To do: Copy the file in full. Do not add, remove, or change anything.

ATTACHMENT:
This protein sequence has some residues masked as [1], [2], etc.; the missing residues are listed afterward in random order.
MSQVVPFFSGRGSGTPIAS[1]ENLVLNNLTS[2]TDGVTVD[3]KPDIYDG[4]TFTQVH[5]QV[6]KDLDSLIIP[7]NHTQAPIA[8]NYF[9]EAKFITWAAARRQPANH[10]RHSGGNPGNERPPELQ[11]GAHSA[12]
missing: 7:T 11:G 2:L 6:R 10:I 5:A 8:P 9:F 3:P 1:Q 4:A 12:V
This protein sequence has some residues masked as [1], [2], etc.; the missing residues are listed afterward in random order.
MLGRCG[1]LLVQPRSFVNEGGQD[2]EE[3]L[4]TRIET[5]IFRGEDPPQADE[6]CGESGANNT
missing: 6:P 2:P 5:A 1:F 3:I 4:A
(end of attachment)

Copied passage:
This protein sequence has some residues masked as [1], [2], etc.; the missing residues are listed afterward in random order.
MSQVVPFFSGRGSGTPIAS[1]ENLVLNNLTS[2]TDGVTVD[3]KPDIYDG[4]TFTQVH[5]QV[6]KDLDSLIIP[7]NHTQAPIA[8]NYF[9]EAKFITWAAARRQPANH[10]RHSGGNPGNERPPELQ[11]GAHSA[12]
missing: 7:T 11:G 2:L 6:R 10:I 5:A 8:P 9:F 3:P 1:Q 4:A 12:V
This protein sequence has some residues masked as [1], [2], etc.; the missing residues are listed afterward in random order.
MLGRCG[1]LLVQPRSFVNEGGQD[2]EE[3]L[4]TRIET[5]IFRGEDPPQADE[6]CGESGANNT
missing: 6:P 2:P 5:A 1:F 3:I 4:A